Canadian government cashes in on London embassy

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Canadian government cashes in on London embassy

Canadian government cashes in on London embassy

The Canadian government has announced the sale of its London embassy for a staggering £306 million which is more than six times the asking price from 1999 when there were no bidders for the property. Despite the fact the UK government has increased stamp duty across the board it will only receive 4% for non-residential property although this does create a £12.2 million income for the authorities.

So why has the value of the Canadian Embassy in London increased so dramatically and who bought it?

Cost-cutting exercise by Canadian government

First of all we need to say that the sale of the London Embassy is part of a cost-cutting exercise by the Canadian government at a time when austerity measures are certainly evident across the board. The fact that the property failed to sell back in 1999 for a fairly paltry £50 million says everything about the state of the London property market today.

Quote from PropertyForum.com : “While there is no doubt that the Internet has opened up a whole host of opportunities for those looking to research new and potentially exciting property markets, the vast majority of investors still tend to go with the old adage “the trend is your friend”.”

The Canadian authorities undertook a sales process some time ago which attracted more than 20 bidders with an offer of £306 million from an Indian property magnate recently accepted. This may seem ultra-expensive for a property in London but when you bear in mind the address is “One Grosvenor Square” this may well give you an understanding of why there was so much interest in the sale.

Development of the Canadian Embassy in London

It is believed that the property will be developed into an array of luxury flats just a stones throw away from the hustle and bustle of high society in London. The value of these flats is estimated at around £1 billion which if correct would create a significant capital gain for the Lodha Group.

Confirmation of the £306 million sale comes at a time when the Bank of England is looking to pull the rug from underneath the array of cheap mortgage finance available to UK banks. While this will not have a major impact upon the luxury end of the London property market it will likely have an impact upon the overall UK property sector. Whether it will dampen speculation and investment in the short to medium term remains to be seen but it does give a signal that the UK authorities are concerned about rising property prices.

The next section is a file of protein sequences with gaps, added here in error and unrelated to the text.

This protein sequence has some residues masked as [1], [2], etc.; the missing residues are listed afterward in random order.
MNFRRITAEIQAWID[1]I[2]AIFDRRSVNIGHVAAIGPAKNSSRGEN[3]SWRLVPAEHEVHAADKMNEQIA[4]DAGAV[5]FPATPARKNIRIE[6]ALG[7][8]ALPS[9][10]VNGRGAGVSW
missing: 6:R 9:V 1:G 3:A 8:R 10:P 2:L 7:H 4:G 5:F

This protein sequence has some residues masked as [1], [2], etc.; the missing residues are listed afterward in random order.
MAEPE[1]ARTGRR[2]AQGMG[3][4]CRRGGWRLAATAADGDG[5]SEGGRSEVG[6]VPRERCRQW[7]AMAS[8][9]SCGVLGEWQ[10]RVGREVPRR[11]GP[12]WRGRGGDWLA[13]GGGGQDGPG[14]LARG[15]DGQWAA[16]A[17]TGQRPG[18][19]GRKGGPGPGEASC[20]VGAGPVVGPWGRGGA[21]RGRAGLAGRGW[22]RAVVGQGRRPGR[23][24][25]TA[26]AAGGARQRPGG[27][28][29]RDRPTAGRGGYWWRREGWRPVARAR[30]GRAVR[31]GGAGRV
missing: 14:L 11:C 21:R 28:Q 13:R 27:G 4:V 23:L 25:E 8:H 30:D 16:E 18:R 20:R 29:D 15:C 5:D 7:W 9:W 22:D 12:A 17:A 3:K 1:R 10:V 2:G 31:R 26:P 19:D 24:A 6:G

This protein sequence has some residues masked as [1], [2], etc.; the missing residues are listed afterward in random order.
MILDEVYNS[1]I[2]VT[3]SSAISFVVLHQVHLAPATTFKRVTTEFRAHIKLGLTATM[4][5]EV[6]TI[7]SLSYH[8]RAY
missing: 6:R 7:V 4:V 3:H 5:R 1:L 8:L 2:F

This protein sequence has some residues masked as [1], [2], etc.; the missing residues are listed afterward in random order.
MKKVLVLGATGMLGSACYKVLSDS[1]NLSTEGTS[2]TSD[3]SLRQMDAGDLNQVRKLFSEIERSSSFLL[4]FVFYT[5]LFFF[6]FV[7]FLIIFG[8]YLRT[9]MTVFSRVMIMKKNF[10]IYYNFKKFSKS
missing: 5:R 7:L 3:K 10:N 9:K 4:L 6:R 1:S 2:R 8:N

Is this investment too late in the cycle?

If this was anywhere but London you would be forgiven for thinking that it was too late to take advantage of the booming UK property sector. The fact remains that London is to all intents and purposes a micro market in itself which is attracting enormous interest from not only domestic but also international investors. This is an area of the world that continues to attract massive property investment and this is unlikely to change dramatically in the short to medium term.

This property itself is unique, is decorated to the highest standards and has one of the most sought-after addresses in London. While there may be some variation in the value of future apartments built on the grounds of the Canadian Embassy it is highly unlikely that the successful bidder will have any trouble banking a profit in the medium to long term.

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